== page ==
Gningala Yarran-Mark has been engaged as a board director for Australian Wildlife Conservancy (AWC), bringing extensive legal, director, change management and cultural competency experience to the global leader in conservation.
Gningala has had a successful career working across the resources, health, education, justice, employment and economic sector and AWC is looking forward to the contribution she will bring to its ambitious plans to improve conservation and community outcomes across Australia.
Nick Butcher, Chairperson of AWC’s Board of Directors, noted that achieving conservation at scale will require partnerships across all sectors of society and that Gningala’s depth of experience and understanding of diversity, cultural intelligence, change management and stakeholder relations will add significant value to the organisation.
“It is a true pleasure to welcome Gningala to our team,” Nick said. “Gningala’s board director experience with organisations such as Edith Cowan University Council, the Water Corporation and Derbarl Yerrigan Health Services will provide valuable insights and capability to our decision-making.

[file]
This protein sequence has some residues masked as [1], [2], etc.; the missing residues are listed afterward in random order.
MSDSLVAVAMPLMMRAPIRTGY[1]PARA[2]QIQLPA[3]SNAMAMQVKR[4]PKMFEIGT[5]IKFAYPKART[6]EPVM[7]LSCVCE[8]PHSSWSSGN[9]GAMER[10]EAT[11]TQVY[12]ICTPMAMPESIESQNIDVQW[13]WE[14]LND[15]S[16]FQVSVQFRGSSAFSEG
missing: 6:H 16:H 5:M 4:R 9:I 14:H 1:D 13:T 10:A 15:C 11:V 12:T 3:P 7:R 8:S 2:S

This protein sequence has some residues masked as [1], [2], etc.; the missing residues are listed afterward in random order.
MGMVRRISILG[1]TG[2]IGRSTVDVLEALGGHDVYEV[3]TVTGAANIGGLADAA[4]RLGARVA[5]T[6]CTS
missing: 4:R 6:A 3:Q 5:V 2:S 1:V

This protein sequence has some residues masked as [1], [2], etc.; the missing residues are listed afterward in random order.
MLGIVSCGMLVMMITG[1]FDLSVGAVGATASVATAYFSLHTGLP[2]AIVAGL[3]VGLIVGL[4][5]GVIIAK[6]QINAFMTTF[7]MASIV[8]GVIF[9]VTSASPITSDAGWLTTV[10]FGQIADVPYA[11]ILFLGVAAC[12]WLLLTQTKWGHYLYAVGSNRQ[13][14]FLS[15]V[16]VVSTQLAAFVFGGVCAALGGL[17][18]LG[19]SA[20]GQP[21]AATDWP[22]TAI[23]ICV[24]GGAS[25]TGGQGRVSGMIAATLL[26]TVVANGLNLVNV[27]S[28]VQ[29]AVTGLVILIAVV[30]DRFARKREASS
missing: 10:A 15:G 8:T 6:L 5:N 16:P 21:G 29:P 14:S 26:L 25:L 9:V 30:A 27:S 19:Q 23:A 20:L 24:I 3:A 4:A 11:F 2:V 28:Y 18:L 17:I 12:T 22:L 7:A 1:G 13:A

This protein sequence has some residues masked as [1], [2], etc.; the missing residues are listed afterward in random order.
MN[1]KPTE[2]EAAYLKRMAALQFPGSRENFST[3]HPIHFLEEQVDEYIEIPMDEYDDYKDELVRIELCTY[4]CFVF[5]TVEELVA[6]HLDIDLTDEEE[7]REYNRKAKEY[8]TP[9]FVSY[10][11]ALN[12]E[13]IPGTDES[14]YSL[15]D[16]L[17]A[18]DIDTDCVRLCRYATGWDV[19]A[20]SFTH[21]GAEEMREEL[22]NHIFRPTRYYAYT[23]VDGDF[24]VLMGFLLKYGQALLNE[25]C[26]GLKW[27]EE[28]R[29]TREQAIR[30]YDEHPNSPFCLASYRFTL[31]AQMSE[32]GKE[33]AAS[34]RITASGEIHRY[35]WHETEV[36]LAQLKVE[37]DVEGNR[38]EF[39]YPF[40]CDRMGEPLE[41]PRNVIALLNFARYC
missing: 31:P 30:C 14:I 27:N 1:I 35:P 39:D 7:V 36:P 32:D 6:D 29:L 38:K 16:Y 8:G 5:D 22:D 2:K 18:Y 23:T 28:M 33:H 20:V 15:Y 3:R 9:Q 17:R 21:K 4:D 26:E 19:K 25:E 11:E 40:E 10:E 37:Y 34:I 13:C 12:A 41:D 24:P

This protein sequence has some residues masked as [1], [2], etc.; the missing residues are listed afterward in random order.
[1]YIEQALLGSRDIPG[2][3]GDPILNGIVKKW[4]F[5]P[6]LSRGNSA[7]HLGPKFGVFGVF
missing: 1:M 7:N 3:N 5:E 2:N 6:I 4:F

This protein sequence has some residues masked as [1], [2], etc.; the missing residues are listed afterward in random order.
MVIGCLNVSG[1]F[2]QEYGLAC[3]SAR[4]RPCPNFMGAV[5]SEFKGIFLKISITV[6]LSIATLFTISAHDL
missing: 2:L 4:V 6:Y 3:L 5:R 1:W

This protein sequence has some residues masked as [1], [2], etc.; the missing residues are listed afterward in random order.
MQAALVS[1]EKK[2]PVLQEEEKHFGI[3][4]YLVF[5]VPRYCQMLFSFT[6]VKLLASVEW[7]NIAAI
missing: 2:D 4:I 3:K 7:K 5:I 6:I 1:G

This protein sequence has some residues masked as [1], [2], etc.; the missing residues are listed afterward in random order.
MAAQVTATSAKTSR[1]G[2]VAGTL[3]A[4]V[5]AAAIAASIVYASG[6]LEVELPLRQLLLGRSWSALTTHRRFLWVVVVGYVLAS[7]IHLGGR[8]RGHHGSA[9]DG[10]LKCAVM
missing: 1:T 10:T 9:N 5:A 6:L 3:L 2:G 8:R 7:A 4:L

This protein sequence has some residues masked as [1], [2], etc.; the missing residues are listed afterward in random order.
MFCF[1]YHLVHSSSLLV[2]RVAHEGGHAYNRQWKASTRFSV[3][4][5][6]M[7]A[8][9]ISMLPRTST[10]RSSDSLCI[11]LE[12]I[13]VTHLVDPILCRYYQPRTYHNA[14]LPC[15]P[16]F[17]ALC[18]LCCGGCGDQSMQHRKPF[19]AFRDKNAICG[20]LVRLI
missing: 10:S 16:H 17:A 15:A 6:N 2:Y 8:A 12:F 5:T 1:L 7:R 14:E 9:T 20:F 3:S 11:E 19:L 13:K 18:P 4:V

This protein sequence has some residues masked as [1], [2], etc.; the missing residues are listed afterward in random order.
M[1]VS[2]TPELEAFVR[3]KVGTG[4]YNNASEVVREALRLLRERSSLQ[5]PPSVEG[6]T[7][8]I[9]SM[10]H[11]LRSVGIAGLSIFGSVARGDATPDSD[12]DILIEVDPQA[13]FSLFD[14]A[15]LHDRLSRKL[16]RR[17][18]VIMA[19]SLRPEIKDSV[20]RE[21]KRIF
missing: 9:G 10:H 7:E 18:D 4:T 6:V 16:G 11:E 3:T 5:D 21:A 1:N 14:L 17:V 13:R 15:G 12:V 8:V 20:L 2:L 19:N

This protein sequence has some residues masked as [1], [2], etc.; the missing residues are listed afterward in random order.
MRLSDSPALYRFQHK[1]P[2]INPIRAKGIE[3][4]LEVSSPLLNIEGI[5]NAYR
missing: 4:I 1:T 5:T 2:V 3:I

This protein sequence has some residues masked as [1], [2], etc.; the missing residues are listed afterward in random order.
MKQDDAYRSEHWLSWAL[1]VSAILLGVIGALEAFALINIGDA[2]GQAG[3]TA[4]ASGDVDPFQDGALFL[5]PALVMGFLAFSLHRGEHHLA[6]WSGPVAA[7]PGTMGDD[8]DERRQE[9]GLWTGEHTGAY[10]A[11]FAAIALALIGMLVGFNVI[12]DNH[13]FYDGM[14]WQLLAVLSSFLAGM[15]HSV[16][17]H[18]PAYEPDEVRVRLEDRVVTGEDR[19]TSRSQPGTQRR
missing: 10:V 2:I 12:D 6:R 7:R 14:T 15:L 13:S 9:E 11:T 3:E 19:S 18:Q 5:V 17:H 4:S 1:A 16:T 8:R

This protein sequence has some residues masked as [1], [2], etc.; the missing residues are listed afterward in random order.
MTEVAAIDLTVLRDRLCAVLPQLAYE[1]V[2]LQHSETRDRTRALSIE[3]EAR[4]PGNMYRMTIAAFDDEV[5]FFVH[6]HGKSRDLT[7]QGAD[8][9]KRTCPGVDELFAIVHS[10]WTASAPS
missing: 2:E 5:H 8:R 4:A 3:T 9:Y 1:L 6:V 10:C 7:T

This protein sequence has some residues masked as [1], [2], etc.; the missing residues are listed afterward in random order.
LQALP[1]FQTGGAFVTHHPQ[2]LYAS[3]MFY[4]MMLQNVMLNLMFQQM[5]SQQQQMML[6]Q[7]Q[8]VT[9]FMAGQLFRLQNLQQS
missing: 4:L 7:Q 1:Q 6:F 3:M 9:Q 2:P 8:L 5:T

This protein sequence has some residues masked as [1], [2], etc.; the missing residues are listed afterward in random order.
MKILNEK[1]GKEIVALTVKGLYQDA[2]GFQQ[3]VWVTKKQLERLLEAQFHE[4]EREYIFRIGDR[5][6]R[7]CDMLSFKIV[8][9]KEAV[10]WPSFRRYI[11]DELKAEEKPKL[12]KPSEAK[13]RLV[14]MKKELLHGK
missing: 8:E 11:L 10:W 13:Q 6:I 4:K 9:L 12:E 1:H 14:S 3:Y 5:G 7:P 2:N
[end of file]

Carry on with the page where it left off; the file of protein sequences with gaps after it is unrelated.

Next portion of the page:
“Gningala also provides a unique perspective from her commercial experience in the resource sector and her deep connection to the challenges and opportunities facing First Nations communities.”
It was AWC’s commitment to knowledge sharing and collaboration with First Nations people that attracted Gningala to the not-for-profit.
“Protecting the species that co-habit our world is vitally important and challenging,” Gningala said. “The deep understanding of stewardship of country our communities can provide to enhance the scientific approach from AWC has enormous opportunity to bring balance to our natural world.”
“As an Indigenous woman I am very cognisant that in working across AWC’s footprint that I will be a visitor in many parts of the country and this understanding can help bring respect and a knowledge bridge to help facilitate two-way learning.”
“In particular, I am enthused to encourage young Indigenous Australians who wish to work in conservation to weave our traditional knowledge with science and marry the two for enormous benefit to our endangered species and Australia as a whole,” Gningala said.
Gningala’s appointment is immediate and she is already contributing to AWC’s strategic planning.
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